Move comes as Washington again accuses Caracas of harbouring “dangerous terrorists”.
It is his first meeting with Dmitry Medvedev, the Russian president, who took office in May.
Welcoming Chavez at his castle resort near Moscow, the capital, Medvedev said Russian-Venezuelan relations “are one of the key factors of security in the (South American) region”.
However, Jonah Hull, Al Jazeera’s correspondent in Moscow, said Russia is determined to keep the visit low-profile.
“Russia’s leadership has changed since Chavez’s last visit. But the Kremlin remains keen to keep things low key … For Moscow, Chavez is a valued weapons buyer, but also something of a loaded weapon where his virulent anti-US rhetoric is concerned.”
Russian media have reported that Chavez is expected to reach a number of agreements for purchasing Russian military hardware while in Moscow, with one
paper reporting the deals could be worth up to $2bn.
Tomas Ramirez, Chavez’s spokesman, said the president was also scheduled to meet Vladimir Putin, Russia’s prime minister, as well as several military and business leaders.
Kommersant, a Russian daily newspaper, reported on Tuesday that Chavez is looking to order Ilyushin jets, diesel-powered submarines, TOR-M1 air defense systems and possibly tanks.
“We want peace, but we are forced to strengthen our defence,” Chavez said upon his arrival.
Rosoboronexport, Russia’s state-owned arms trader, declined to comment on any potential deals.
Venezuela, which spent $4bn on international arms purchases between 2005 and 2007, mostly from Russia and China, has a defence budget of $2.6bn, according to the London-based International Institute for Strategic Studies.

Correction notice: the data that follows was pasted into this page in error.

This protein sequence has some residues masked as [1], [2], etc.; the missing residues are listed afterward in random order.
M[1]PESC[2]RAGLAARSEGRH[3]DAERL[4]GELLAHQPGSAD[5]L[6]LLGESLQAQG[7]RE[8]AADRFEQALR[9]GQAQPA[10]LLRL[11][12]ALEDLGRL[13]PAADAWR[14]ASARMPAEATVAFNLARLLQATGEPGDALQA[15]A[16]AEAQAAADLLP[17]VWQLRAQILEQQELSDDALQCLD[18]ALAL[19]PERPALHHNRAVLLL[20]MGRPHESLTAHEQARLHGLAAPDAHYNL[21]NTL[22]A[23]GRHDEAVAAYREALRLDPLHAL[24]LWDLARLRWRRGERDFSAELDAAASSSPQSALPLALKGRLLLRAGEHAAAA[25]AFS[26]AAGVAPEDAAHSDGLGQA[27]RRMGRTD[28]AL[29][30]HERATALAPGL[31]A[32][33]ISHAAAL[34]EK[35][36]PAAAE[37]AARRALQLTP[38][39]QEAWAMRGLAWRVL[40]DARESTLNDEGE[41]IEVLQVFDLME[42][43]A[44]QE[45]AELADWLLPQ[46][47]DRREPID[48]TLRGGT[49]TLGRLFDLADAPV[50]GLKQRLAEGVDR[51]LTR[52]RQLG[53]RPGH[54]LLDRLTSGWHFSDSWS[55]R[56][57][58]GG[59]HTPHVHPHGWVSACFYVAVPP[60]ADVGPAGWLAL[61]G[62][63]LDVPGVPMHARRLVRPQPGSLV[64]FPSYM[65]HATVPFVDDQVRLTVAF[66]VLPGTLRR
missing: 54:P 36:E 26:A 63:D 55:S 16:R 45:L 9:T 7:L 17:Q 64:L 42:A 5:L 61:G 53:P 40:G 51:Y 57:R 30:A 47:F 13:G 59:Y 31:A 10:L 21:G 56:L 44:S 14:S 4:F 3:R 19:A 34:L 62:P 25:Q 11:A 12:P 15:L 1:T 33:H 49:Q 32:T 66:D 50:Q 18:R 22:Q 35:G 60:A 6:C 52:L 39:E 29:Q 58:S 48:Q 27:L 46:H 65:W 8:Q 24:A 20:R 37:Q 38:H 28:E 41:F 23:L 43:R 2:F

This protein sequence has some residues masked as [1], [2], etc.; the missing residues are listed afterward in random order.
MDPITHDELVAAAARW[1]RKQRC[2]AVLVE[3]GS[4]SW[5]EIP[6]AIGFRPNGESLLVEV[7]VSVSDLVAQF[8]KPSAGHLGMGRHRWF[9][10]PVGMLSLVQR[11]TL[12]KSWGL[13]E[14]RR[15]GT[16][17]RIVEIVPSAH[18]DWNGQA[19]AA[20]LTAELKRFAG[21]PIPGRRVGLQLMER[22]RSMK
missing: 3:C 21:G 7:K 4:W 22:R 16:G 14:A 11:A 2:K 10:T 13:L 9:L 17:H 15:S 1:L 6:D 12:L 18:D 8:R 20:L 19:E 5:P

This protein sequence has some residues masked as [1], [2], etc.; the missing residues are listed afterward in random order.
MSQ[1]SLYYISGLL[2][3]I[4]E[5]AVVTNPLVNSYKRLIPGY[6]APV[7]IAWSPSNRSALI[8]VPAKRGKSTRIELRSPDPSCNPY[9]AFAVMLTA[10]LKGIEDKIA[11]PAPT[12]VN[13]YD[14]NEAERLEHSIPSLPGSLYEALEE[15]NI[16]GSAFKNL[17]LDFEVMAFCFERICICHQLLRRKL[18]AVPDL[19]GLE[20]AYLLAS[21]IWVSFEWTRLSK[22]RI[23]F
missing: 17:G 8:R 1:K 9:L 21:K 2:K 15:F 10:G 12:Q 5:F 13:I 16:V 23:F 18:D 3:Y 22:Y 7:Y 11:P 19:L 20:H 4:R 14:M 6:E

The US stopped supplying arms to Venezuela in 2006.
Commenting on Chavez’s visit, Gonzalo R Gallegos, a spokesman from the US state department, said: “We’re not here to tell them what they should or shouldn’t do, but I think it’s clear that Hugo Chavez has his government to lead, he’ll make the decisions he needs to make.
“However, he has other situations at home that he may want to pay more close attention to.”
Alexis Navarro, Venezuela’s ambassador to Moscow, said Chavez also wants to discuss the possibility of creating a joint bank with Russia.
The two sides are also expected to discuss three energy deals involving Russian companies Gazprom, Lukoil, TNK-BP and Venezuela’s state-run oil company Petroleos de Venezuela SA, the Kremlin said in a statement.
Lukoil is currently helping Venezuela quantify heavy crude oil deposits in its Orinoco River basin, one of the world’s largest petroleum deposits.
Gazprom has two natural gas exploration and production licenses in Venezuela.
Commercial trade between Venezuela and Russia reached $1.1bn last year, almost double the $517m in trade during 2006, according to statistics cited by Venezuela’s state-run news agency.